Cortez’s long immersion to Shakespeare plays makes him more than equipped to hurdle the challenge of staging The Bard. “Measure for Measure” is his third directorial work of a Shakespeare play, after “Macbeth” and “Richard III.” He has also acted in the Filipino versions of “Much Ado About Nothing” (translated into “Pagkahabahaba Man ng Prusisyon”) directed by Tony Mabesa, and “Paano Man Ang Ibig”—“As You Like It” as Filipinized for Teatro Pilipino by the late Rolando Tinio.
“Directing Shakespeare gives a director a multitude of challenges,” says Cortez. “For one, the text is very important. Clarity is a prime consideration. Shakespeare does not give lengthy stage directions, thus the director must make his own research. Even scene descriptions are very sparse, so you have to work hard to conjure images of Shakespeare. Various themes can be gleaned, and it’s the role of the director to highlight not all but one or two that would reflect the overall intent of the play. How to make it palatable to young audiences is a challenge, too, without having to succumb to cheap tricks and gimmickry.”
Cortez says serious research work must come before the actual staging of a Shakespeare play.
“To understand Shakespeare, you must immerse in it thoroughly. With good research comes a good understanding of the play. And there is no substitute for intelligent and sensitive actors in Shakespeare productions. Apart from good diction, they should also have well-placed voices, along with discipline, passion and hard work. Actors have to be committed, flexible and not restrictive, inventive and willing to experiment.”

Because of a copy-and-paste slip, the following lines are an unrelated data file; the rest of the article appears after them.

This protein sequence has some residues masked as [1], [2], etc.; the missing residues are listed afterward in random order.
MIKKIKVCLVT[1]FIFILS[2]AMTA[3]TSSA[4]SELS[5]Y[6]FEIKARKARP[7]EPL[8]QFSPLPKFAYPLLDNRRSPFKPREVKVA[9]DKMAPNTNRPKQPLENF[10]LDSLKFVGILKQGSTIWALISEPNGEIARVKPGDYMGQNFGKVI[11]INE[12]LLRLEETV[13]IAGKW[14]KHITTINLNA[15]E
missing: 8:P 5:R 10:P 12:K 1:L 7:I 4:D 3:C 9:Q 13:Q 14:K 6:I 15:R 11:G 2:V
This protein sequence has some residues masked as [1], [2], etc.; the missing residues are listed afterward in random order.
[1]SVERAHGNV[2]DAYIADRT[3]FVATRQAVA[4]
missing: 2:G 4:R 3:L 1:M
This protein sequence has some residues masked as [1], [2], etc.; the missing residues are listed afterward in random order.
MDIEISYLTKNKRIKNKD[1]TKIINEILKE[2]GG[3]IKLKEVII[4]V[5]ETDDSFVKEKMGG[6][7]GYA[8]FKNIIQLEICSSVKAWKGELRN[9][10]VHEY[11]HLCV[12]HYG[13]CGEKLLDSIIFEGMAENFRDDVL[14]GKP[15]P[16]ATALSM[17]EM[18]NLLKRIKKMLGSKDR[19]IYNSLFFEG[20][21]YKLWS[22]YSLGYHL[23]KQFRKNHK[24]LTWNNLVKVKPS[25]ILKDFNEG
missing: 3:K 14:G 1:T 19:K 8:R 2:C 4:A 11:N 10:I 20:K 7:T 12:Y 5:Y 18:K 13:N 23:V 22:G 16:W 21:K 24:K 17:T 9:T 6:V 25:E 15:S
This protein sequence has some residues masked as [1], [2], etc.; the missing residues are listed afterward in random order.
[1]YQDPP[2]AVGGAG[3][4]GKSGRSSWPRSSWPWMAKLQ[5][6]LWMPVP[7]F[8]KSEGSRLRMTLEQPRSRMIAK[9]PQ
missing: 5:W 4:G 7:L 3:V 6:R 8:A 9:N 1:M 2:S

“Measure for Measure,” he says, is a timely offering because of its relevance to present social conditions. “Themes of moral hypocrisy and corruption are just all over the play. In addition, it presents a very clear statement of people who are too judgmental.”
Rich theater life
Cortez credits a rich theater life for helping him evolve as an artist. His theater odyssey started in church, when as a kindergarten student he played the part of Rajah Alimudin. But it was through his later professional interaction with fellow theater practitioners in UP that he says he learned the ropes.
Among them, he mentions Leticia Tison, Anton Juan, the late Behn Cervantes and Rogelio Juliano Jr. But it is Mabesa who has had the greatest impact on him.
“He brought me to Diliman from UP Los Banos when he taught theater there after his return from USA. I first met him in Hawaii in 1973 on my way back to the Philippines. After 1976, theater became my life. So to him, I am most grateful.”
“In my time, there was no school for theater directors,” he adds. “I learned by reading varied scripts, by investing on good books, by constantly studying and reading and watching all the plays in town, whether good or bad productions. Travelling a lot also helps, and so does interacting with artists. You must also love music and the intricacies of choreography. You have to listen to other directors when they comment on your work. You cannot afford to be arrogant. Only your work will say if you are a very effective director and a good one. Lastly, you have to learn to accept criticisms. Good or bad reviews serve a purpose. Theater is a public art, and thus artists will always be subject to criticisms.”